International Business Concentration The Bachelor of Science in Business Administration provides students with foundational business knowledge, linking industry concepts with real-world examples that foster applied learning to prepare students for their chosen career. Students develop proficiency in business tools/techniques and the principles/skills of management. The program builds on technical skills and soft skills to support the students professional growth. BSBA-IB Program prepares the student to: Apply business skills and analytical problem-solving to support organizational objectives Summarize how management knowledge and skills support organizational performance Demonstrate knowledge and application of international business principles The Bachelor of Science in Business Administration with a concentration in International Business program (BSBA-IB) is designed to prepare graduates for careers in multi-national organizations. Graduates will develop proficiency in cross-cultural communication, global negotiation, global market acumen, international trade law, virtual-team participation and leadership. BSBA-IB program competencies: Employ tools, principles, and techniques of continuous process improvement in order to achieve quality and excellence in the workplace. Apply appropriate concepts and principles of finance, accounting, and statistics to make effective decisions. Demonstrate the application of management information systems including spreadsheets and database applications. Explain how managers assist organizations, individuals, and teams to adapt to continuous change. Demonstrate competencies and professional skills in management and business. Analyze business organizations from a managerial perspective. Explain the impact a global marketplace has on management practices, human resources, and strategic decision making Develop an international market-entry strategy Identify the cultural, legal, political and financial issues associated with managing in global environments Courses: General Education ECON210 Principles of Macroeconomics ECON212 Principles of Microeconomics ENGL101 Composition and Critical Thinking ENGL103 Composition: Writing and Research ENGL201 or Principles of Professional Writing or ENGL203 Professional Speech Communications GOVT201 or American Government and Public Affairs or HIST101 Modern American History: 1950 to the 21st Century LITR201 Literature: A Reflection of Life MATH102 Introduction to College Math MATH106 Algebra for Business MATH301 Data Driven Statistics MATH451 Data Driven Decision Making SCI101 Introduction to the Sciences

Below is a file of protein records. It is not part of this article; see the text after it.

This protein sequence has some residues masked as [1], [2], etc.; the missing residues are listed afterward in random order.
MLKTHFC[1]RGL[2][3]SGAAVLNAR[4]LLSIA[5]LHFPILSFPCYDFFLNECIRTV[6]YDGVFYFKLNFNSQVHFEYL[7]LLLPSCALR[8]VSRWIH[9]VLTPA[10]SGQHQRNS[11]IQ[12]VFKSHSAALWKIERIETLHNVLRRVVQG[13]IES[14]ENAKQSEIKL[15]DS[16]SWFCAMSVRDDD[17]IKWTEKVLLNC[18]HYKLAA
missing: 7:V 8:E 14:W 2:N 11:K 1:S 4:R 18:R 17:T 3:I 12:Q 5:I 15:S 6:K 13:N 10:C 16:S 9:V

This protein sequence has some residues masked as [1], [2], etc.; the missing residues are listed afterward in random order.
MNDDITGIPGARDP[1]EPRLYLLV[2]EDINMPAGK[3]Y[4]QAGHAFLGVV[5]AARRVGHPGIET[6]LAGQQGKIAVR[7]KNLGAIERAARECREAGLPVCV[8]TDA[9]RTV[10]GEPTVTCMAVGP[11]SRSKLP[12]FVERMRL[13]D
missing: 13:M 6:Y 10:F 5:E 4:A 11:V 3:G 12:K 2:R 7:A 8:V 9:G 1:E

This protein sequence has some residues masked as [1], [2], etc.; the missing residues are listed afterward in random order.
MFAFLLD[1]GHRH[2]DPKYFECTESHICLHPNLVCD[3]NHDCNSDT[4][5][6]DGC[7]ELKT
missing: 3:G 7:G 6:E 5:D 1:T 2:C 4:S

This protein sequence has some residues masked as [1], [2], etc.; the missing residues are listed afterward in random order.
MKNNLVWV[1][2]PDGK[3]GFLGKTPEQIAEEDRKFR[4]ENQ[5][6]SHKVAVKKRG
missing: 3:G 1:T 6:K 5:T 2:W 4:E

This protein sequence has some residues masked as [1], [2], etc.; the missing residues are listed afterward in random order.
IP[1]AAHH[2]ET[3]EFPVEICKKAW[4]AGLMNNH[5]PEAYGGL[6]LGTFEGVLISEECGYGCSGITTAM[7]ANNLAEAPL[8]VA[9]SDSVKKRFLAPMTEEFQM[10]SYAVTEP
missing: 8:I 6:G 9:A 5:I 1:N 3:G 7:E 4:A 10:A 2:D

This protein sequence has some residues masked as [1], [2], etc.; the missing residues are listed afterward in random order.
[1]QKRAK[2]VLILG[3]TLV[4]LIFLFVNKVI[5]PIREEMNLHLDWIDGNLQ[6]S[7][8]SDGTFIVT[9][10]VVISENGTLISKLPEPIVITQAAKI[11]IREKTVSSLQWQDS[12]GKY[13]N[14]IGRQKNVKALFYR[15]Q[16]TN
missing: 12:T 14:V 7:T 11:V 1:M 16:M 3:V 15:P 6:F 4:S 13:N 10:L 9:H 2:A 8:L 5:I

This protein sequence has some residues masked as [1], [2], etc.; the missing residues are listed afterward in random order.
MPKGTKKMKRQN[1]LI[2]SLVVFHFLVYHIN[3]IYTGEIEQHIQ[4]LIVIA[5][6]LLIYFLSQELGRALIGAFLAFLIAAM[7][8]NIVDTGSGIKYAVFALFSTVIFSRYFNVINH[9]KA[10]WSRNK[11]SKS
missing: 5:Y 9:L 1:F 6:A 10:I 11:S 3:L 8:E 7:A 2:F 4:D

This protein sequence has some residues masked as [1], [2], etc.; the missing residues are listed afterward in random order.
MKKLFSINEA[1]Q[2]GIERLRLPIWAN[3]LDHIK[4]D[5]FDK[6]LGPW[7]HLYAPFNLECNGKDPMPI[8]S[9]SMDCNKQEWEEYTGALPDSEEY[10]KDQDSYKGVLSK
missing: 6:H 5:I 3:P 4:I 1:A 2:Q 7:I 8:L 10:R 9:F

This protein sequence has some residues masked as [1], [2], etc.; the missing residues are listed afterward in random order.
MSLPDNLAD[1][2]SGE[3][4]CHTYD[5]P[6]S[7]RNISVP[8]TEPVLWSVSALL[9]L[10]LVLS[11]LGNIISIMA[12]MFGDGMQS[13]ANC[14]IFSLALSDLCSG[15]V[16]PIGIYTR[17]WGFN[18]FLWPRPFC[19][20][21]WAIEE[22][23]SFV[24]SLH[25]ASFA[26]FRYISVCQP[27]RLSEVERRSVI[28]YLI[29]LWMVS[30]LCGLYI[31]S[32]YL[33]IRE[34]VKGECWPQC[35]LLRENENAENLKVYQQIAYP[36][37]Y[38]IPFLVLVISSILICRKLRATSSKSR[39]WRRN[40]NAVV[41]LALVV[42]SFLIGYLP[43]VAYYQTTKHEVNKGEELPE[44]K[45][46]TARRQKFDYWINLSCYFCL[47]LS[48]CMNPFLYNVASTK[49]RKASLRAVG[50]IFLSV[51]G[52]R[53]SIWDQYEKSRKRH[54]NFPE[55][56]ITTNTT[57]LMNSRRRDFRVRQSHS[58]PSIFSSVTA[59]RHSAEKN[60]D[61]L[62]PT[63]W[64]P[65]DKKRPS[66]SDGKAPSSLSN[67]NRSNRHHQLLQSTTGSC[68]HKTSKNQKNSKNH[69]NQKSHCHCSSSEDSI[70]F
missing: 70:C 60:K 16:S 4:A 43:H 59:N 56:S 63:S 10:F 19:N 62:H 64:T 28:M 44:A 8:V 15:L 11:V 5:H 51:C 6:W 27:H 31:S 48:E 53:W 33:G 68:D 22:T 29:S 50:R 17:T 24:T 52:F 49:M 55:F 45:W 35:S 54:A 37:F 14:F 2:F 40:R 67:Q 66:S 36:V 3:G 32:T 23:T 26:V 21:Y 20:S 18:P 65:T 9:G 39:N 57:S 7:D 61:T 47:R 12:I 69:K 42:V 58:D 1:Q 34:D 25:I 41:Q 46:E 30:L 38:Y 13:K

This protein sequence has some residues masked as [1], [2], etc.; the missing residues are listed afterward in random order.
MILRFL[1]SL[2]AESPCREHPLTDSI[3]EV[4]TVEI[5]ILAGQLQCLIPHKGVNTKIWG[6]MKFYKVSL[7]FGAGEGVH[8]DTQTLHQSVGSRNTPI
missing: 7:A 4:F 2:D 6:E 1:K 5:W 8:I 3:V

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SCI103 SCI201 SCI203 UNIV104 or HUMNELE Courses: Core ACCT201 ACCT202 BADM440 ECON310 FINC400 HRMT215 HRMT440 IT254 MGM255 MGM316 MGM335 MGM355 MGM365 MGMT235 MGMT345 MGMT455 MKTG225 MPM210 SCM210 UNIV201

Lab Science and Technology Environmental Science and Sustainability Lab Environmental Science and Sustainability Academic and Career Success or Humanities Elective Accounting I Accounting II Research Design Methods & Applications Global Managerial Economics Financial Management Management of Human Resources Managing Organizational Change Spreadsheet Applications Management Fundamentals International Business Communications Organizational Behavior Principles International Business Practices The Legal & Ethical Environment of Business Business Law I Operations Management Business Policies and Strategies Introduction to Marketing Introduction to Project Management Introduction to Logistics/Supply Chain Management Career Planning and Management

1.5 4.5 1.5 4.5 66 4 4 4 4 4 4 4 4 4 4 4 4 4 4 4 4 4 6 4 4 82 4 4 4 4 8 8 32 180

Courses: International Business Concentration FIN356 International Finance MGM336 Management in International Business MGM366 Legal Operations in International Business MKTG410 International Marketing ELE Select a minimum of 8 credit hours from upper division courses BUSELE or Select a minimum of 8 credit hours from Business or MGMTELE Management courses Total Program Credits

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Bachelor of Science in Business Administration